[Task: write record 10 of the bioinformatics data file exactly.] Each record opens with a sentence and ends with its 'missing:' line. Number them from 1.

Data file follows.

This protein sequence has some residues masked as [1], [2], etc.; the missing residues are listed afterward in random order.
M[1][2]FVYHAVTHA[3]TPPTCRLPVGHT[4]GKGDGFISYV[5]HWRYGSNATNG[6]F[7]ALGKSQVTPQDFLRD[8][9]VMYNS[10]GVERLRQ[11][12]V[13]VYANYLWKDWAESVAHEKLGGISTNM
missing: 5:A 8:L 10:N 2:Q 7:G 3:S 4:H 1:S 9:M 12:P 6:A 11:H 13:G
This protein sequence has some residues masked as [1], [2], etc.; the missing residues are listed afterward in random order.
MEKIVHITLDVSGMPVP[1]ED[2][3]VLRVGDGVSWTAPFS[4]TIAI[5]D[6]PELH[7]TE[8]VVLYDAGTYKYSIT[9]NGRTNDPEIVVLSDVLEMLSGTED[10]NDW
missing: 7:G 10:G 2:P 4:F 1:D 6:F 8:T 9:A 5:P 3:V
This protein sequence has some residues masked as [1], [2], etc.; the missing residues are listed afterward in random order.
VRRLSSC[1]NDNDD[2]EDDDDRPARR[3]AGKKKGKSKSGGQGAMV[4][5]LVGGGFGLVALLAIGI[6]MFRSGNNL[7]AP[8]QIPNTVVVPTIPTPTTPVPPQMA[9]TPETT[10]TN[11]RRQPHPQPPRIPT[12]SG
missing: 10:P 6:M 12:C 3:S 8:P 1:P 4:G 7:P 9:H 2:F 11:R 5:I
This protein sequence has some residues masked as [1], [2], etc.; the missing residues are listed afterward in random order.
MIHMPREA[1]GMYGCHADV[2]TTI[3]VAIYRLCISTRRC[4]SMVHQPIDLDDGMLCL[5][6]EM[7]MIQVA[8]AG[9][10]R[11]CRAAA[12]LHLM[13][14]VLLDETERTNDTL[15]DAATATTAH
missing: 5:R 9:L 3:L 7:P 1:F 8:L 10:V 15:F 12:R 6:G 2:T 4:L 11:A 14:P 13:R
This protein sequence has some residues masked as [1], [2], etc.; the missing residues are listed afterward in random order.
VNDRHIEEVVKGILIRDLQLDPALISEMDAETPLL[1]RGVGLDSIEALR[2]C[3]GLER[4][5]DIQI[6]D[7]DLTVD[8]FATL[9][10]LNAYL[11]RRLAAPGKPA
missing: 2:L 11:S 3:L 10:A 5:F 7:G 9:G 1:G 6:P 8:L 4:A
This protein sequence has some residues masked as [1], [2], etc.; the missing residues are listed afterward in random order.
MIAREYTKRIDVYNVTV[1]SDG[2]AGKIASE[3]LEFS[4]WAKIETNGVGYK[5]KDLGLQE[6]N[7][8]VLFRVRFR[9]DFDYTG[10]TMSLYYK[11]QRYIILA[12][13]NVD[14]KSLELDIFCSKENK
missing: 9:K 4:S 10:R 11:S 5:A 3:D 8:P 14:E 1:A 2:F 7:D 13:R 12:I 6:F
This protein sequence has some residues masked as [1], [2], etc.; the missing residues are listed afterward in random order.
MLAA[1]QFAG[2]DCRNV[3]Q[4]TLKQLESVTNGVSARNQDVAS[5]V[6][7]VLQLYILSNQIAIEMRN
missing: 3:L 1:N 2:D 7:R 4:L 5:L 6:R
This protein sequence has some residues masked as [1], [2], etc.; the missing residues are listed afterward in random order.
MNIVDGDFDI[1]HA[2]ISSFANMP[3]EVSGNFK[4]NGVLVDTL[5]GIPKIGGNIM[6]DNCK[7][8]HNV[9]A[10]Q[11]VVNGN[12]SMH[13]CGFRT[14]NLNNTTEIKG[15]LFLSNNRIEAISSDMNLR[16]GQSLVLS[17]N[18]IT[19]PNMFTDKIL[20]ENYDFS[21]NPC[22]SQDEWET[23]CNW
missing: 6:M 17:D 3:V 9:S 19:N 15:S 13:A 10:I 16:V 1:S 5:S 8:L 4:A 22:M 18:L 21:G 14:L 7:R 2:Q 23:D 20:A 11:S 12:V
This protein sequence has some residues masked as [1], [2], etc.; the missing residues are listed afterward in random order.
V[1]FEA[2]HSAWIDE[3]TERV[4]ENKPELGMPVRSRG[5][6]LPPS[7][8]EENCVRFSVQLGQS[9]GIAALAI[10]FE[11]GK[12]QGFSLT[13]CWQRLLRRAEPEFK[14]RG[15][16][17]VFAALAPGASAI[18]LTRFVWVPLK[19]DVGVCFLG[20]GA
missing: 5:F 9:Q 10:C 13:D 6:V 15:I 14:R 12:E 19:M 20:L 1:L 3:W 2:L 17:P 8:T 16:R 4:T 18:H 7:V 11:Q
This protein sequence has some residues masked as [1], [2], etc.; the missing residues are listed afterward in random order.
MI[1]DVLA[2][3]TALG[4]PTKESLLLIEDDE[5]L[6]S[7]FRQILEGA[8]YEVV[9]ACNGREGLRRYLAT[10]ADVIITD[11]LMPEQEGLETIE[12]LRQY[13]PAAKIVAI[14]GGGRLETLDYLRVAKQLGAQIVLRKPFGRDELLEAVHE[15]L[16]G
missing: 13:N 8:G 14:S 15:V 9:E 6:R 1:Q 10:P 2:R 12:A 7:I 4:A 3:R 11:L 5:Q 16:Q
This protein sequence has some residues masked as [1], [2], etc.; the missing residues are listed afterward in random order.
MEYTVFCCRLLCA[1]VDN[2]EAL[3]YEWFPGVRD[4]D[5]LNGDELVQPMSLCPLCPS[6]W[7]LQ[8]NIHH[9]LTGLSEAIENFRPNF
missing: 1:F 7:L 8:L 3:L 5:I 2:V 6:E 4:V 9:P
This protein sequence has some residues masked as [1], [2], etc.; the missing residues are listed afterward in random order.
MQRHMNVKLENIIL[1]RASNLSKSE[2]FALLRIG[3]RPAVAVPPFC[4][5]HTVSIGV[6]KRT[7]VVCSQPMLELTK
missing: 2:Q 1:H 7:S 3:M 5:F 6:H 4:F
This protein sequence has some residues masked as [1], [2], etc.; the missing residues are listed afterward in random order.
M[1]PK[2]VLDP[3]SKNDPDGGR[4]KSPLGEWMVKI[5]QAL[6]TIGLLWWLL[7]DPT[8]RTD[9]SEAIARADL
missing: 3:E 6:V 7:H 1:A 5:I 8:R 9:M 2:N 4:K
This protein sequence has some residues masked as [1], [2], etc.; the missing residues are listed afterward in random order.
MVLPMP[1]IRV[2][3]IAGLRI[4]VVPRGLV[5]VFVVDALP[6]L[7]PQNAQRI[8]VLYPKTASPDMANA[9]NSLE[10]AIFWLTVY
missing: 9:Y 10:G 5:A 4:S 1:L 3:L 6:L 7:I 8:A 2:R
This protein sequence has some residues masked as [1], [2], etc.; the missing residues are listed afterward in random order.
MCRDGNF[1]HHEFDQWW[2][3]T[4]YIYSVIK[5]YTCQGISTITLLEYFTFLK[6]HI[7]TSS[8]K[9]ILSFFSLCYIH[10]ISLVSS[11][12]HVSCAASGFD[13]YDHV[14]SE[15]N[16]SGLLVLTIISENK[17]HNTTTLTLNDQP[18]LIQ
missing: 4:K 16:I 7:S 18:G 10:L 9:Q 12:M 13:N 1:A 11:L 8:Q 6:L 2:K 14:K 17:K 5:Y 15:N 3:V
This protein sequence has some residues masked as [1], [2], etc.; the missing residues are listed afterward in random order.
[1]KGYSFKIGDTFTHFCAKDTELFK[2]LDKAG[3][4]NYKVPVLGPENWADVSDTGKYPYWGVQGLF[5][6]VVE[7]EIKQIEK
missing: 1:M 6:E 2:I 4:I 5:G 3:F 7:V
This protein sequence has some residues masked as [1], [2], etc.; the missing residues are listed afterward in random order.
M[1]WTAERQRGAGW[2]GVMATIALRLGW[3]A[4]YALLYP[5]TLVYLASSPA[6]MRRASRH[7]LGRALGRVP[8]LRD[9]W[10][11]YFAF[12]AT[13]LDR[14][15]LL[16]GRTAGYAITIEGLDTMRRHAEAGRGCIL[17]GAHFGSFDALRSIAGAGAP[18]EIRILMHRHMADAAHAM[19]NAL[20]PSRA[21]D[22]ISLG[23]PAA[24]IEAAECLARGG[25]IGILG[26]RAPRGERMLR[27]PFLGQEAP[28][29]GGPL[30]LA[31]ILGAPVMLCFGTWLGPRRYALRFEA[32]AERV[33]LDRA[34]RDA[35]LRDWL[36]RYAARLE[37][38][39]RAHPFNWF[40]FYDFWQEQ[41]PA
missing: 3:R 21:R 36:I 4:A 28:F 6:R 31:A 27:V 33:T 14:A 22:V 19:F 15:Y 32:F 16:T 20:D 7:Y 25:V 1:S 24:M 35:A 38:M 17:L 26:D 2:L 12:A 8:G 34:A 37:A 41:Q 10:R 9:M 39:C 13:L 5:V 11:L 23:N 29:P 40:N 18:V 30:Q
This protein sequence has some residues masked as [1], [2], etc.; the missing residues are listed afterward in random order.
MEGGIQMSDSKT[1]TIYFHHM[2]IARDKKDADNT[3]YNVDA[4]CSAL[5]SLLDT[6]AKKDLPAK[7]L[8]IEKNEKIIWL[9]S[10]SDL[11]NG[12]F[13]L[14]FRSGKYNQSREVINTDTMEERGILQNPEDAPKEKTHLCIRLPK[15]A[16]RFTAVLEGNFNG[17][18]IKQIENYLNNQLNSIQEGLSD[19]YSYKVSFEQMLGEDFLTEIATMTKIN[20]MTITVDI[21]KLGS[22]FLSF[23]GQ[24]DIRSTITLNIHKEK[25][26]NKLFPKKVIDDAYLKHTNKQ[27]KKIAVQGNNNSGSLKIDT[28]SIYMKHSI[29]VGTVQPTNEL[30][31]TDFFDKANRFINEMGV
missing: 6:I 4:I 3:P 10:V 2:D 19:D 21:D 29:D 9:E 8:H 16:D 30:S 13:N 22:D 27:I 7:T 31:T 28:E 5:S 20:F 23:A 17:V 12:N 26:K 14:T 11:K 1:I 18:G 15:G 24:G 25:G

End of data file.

This protein sequence has some residues masked as [1], [2], etc.; the missing residues are listed afterward in random order.
MI[1]DVLA[2][3]TALG[4]PTKESLLLIEDDE[5]L[6]S[7]FRQILEGA[8]YEVV[9]ACNGREGLRRYLAT[10]ADVIITD[11]LMPEQEGLETIE[12]LRQY[13]PAAKIVAI[14]GGGRLETLDYLRVAKQLGAQIVLRKPFGRDELLEAVHE[15]L[16]G
missing: 13:N 8:G 14:S 15:V 9:E 6:R 1:Q 10:P 2:R 12:A 7:I 4:A 3:R 11:L 5:Q 16:Q